Dangerous sport

Since getting our current boats (a NDK Explorer LV & Valley Aquanaut) non-paddlers upon seeing them most often comment as to how dangerous they look and kayaking is as an activity. Every instructional video has opening warning that sea kayaking is an inherently dangerous sport.

However, all my kayak related injuries, of note, have happened when I am not in a kayak. The two most notable being the time when loading my Elaho onto stackers in subfreezing weather the boat fell over hitting my brow and causing much bleeding, and the other evening when I slipped getting out of my boat towards the end of a pool session and did a face plant on the deck of the pool which is to result in a few payments for my dentist’s new Lexus.

My experience is that the danger of sea kayaking is being out of the boat. Do others share this experience?

Saying It’s "Dangerous…"
is like saying it’s “not dangerous…” It’s saying nothing. All matter of who, when, where and conditions.


Saying It’s "Dangerous…"
makes you more macho, so go ahead and hype the danger.

But seriously, EVERY activity (or non-activity) has some level of inherent risk associated with it.

Being an accident prone person in my
younger years, my friends used to say i should take up a safe hobby like knitting. Then they would say, “No, wait. Don’t do that. You might fall off the couch and stab yourself with a knitting needle.” So I don’t knit and all my paddles have rounded edges. ;]

there’s an old saying…
goes something like:

“the sea sea is quite a safe place–it’s the hard stuff around the edges you have to be careful about…”


– Last Updated: Feb-14-05 5:01 PM EST –

The hazards that one faces on the water are potentially very serious, but the probability that a careful, well-equipped paddler will get into serious trouble is low. On land, the hazards are less dramatic, so we're a lot more likely to do dumb things and hurt ourselves. I think a lot of us -- myself included -- tend to let down our guard when we're not on the water.

Dropped our 72 lb. tandem
from the car roof about 5 times this year. The water was much safer for us.

I Have a Few Kayaking Scars…
I have a few kayaking scars from whitewater and surfing.

Scars are like tattoos, but with better stories!

don’t feel bad
i am capable of hurting myself making toast.

I can surf between rocks at 45 mph without a problem, but then slice my hand open trying to open a hatch on a trip.

I gave myself a horrible 2nd degree burn from swatting at insects and tipping over a campstove on one trip.

Some Pain And Hurt Are

– Last Updated: Feb-14-05 3:30 PM EST –

not equivilent to danger. Heck, I have a pretty high pain tolerance. I have cut my hand, and my face twice now in the surf and didn't even know until someone pointed out the blood. Just last week, The paddle blade smack right back into my face when I was playing too close to the vertical face of the wave and paddle bounced off. I didn't notice 'til I got home and saw the long thin bruise that went from right over my eyebrow down to the side of my nose towards the mouth.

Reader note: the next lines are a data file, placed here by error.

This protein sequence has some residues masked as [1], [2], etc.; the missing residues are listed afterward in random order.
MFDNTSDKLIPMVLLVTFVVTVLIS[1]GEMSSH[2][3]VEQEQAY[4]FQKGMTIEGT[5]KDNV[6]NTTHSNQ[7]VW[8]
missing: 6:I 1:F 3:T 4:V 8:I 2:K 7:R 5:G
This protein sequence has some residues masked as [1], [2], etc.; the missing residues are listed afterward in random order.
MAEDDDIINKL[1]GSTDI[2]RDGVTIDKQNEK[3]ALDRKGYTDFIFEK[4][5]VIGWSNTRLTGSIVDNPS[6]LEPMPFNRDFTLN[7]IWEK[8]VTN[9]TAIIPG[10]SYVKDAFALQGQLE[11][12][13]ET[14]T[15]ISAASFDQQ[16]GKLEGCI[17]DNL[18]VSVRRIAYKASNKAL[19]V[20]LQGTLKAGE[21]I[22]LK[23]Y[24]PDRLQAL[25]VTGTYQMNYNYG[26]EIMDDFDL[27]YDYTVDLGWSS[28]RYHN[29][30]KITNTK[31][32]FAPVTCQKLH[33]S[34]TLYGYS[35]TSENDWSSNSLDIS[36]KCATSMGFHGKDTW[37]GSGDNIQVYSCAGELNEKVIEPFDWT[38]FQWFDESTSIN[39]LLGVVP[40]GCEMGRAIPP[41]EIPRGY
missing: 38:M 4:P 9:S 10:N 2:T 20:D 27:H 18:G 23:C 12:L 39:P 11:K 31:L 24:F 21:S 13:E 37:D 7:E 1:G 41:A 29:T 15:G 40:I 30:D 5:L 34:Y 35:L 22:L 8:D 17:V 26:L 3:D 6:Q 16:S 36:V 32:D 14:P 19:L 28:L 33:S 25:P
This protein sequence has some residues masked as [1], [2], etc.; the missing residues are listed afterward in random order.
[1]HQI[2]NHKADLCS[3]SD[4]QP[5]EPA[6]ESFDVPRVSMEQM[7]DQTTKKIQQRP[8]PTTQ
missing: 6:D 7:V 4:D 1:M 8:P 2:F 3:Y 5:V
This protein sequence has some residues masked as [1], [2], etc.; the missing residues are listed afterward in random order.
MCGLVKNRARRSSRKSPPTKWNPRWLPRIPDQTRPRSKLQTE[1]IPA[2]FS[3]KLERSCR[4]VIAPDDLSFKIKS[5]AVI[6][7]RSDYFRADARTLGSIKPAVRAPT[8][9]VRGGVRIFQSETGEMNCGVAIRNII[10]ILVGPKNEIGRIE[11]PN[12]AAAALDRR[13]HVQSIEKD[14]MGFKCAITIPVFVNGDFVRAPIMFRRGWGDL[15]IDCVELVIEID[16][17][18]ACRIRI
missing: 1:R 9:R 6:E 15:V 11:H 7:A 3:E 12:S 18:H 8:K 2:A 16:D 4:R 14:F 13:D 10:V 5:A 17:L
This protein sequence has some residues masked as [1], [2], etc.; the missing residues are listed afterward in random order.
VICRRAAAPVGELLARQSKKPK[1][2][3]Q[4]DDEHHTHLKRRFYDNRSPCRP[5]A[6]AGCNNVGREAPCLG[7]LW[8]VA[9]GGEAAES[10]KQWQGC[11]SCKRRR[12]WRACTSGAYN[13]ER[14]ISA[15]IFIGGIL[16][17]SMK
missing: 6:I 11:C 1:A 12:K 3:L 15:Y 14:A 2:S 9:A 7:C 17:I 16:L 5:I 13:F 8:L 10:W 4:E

The times that I was in danger, I was in no pain but know that I was not in a good situation.


Not worth it if no seeking being alive

– Last Updated: Feb-14-05 3:33 PM EST –

If I get your drift, there is no sense of it being worth it to have teeth knocked around if one is not engaged in an activity that provided us with the pleasure of seeking risk and adventure. It is a different story if we get the teeth knocked in the middle of a sudden strom that snuck over the mountains and we could not manage the conditions. You might view it as worth the pleasures kayaking affords. My sympathies!!!

We do tend to assess and manage conditions in which we are focused and understand the risks. I have slammed myself at pools also! I was not paying attention, did not realize how slimy the surfaces get, and did not appreciate how hard they were until I did a face plant!

Actually pools and swimming and kayaking are very similar. They are two sports with LOW apparent danger. People think top roped rock climbing is dangerous, i.e., high probability of severe consequences, but it is quite low real danger actually. Kayaking and pool use are low apparent danger situations. But really they are low to moderate probability danger low consequences in some conditions only, with abrupt and even for experts sometimes unpredictable lethal changes in conditions. That is why I think we go round and round about this here. It is hard live a dynamic balance of acceptable risk with a sport with low danger most of the time with the possibility of lethal stuff.

Just look how nuts we are as a society with our cars? Huge number of accidents, one in four people over a lifetime will be in a serious if not lethal crash, etc. We drive very very inconsistently, not paying attention, cells, eating, talking, speeding, etc.